As I wrote last year, he was a very good player. But one of the best of all time? Some numbers suggest yes. But body of work overall…he’s borderline, no question.


Edgar Martinez

Along with Bagwell, the biggest change in my ballot. This is the first time I’ve voted for Martinez, and it is his eighth year on the ballot. Not sure if that’s a him-problem or a me-problem—maybe a little of both.

Bottom line: In the past, I withheld my vote because, to me, if you’re a one-dimensional player (read: closer or DH), your numbers had better be off the chart in whatever area you specialize. Martinez’s traditional numbers are not. He finished with only 2,247 hits and 309 homers. Both are light in terms of a DH and the Hall.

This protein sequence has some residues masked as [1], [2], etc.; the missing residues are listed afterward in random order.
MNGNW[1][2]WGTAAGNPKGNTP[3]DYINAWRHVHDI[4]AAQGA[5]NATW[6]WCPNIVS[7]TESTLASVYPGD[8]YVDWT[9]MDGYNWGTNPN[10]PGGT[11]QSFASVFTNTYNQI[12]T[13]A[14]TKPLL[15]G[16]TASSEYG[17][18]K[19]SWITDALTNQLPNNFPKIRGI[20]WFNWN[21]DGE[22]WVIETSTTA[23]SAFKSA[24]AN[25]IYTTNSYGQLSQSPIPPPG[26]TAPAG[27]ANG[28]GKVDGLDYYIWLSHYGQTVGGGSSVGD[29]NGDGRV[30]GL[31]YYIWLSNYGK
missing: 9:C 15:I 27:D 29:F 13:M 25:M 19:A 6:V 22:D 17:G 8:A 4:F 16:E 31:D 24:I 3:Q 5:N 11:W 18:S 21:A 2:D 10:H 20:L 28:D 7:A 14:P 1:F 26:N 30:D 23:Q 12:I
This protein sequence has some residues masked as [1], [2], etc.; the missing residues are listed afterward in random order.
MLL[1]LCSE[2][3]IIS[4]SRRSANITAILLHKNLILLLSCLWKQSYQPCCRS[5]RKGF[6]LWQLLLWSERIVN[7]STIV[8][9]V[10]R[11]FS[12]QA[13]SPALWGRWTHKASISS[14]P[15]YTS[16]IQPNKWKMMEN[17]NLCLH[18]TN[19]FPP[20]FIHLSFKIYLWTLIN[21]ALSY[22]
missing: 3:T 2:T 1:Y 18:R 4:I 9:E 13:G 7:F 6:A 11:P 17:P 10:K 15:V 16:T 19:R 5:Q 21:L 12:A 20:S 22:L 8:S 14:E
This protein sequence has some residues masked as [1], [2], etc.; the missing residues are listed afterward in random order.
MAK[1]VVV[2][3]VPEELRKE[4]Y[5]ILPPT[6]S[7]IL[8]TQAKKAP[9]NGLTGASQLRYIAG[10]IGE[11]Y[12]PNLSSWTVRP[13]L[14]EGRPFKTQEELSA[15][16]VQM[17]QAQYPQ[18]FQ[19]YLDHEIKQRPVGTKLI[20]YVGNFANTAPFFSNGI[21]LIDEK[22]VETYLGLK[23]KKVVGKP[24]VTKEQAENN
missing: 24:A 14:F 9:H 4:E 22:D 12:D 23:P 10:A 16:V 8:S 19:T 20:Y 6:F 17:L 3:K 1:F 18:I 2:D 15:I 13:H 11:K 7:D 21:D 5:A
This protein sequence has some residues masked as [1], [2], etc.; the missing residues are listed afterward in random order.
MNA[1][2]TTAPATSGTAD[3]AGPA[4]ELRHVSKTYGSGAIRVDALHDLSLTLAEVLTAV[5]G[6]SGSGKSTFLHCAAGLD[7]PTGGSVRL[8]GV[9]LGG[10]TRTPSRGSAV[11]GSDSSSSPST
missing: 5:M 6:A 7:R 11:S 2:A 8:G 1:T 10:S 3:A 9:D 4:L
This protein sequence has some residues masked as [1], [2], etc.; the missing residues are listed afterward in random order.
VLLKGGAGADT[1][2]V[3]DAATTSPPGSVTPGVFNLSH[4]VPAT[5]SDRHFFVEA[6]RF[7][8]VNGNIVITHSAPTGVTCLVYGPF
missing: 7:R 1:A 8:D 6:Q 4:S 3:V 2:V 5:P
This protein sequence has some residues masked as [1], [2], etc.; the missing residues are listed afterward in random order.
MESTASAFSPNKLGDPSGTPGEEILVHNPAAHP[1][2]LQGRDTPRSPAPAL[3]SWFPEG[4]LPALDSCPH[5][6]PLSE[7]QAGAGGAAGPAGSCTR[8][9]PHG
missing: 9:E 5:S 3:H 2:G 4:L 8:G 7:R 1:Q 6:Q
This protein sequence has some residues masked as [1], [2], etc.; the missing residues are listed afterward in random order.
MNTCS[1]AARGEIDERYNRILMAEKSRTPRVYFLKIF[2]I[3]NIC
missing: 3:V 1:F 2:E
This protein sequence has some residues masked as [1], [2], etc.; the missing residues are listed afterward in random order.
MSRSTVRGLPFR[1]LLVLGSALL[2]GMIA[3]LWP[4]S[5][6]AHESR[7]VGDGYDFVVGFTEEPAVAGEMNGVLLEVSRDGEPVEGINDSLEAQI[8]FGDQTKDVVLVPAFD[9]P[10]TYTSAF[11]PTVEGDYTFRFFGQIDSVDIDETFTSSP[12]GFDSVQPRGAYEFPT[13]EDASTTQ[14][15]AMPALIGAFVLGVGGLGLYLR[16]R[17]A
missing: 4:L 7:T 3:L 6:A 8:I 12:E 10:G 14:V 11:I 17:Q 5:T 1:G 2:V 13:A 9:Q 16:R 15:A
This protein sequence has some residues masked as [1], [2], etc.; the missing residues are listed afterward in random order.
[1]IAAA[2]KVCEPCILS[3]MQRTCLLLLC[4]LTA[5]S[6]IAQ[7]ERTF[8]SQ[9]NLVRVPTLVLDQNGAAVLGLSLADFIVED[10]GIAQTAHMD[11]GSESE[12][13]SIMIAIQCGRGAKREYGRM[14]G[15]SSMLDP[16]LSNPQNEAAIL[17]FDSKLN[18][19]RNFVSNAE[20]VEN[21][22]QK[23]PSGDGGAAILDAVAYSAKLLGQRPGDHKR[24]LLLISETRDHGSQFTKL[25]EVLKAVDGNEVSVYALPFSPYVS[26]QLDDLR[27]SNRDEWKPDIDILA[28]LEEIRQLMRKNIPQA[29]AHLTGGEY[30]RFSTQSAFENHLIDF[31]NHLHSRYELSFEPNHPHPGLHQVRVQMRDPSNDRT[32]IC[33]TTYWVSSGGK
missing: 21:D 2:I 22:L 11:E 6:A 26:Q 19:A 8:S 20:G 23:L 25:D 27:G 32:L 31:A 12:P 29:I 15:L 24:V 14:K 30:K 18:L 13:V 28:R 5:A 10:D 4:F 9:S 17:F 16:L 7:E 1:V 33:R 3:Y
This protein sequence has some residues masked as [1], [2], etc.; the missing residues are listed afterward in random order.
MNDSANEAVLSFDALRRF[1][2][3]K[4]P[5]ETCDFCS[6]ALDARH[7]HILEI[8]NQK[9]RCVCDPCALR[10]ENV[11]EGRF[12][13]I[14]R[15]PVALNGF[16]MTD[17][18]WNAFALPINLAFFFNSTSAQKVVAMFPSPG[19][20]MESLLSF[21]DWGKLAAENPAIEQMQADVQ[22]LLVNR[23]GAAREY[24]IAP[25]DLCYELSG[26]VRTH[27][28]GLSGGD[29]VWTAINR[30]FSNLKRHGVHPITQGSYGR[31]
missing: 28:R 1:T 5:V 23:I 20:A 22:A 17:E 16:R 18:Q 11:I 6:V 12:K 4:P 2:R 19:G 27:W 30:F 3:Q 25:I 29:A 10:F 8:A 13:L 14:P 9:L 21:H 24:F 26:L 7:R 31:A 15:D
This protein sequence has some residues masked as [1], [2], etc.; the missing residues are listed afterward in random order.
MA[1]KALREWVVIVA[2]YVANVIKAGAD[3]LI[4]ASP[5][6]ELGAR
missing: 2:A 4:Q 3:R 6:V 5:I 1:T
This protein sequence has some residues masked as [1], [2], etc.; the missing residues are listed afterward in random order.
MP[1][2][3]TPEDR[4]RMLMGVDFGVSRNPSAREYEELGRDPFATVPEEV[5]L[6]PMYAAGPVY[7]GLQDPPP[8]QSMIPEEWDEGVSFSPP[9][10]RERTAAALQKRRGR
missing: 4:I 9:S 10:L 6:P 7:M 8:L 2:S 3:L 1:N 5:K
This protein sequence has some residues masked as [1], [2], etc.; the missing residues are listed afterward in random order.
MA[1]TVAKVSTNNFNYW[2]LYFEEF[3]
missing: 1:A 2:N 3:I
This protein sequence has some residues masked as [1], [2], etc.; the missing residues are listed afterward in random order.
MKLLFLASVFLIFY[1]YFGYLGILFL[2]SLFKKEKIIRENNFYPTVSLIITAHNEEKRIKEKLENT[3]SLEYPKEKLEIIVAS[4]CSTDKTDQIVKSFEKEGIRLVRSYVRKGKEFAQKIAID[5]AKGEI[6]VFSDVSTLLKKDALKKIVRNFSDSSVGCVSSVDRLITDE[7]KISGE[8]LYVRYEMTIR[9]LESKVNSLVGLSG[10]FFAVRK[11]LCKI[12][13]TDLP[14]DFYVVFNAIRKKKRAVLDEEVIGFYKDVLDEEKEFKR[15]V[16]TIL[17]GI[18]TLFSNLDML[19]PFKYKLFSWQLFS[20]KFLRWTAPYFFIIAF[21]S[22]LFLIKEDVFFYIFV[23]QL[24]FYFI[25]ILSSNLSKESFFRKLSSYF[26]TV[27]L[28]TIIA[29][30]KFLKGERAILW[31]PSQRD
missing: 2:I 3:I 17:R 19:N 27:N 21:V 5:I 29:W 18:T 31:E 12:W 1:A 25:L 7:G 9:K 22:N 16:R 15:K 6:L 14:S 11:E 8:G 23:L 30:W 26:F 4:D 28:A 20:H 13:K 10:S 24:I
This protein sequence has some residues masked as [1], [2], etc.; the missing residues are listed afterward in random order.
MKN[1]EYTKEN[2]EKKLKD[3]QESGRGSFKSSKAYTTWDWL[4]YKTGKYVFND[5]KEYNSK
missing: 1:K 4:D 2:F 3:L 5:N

Yet every year, Martinez is one of the guys I have agonized over. Three things spurred me to change my mind late in the game on him.

First, his .418 career on-base percentage. While the homers don’t knock your socks off, that on-base percentage does. He ranks 21st in history. That’s the number that kept nagging at me during the years I did not vote for him. It’s sensational.

Second, Martinez’s 1995 Division Series against the New York Yankees was one for the ages. He hit .571 (12-for-21), reached base 18 times in five games and knocked in 10 runs. Furthermore, his 11thinning double clinched the series for the Mariners in Game 5, which helped turn Seattle into a baseball city and spurred taxpayers to vote for what today is Safeco Field. It was one of the greatest baseball moments in the history of Seattle, and while that does not fit into your traditional statistics, there should be room in the Hall of Fame for that kind of history.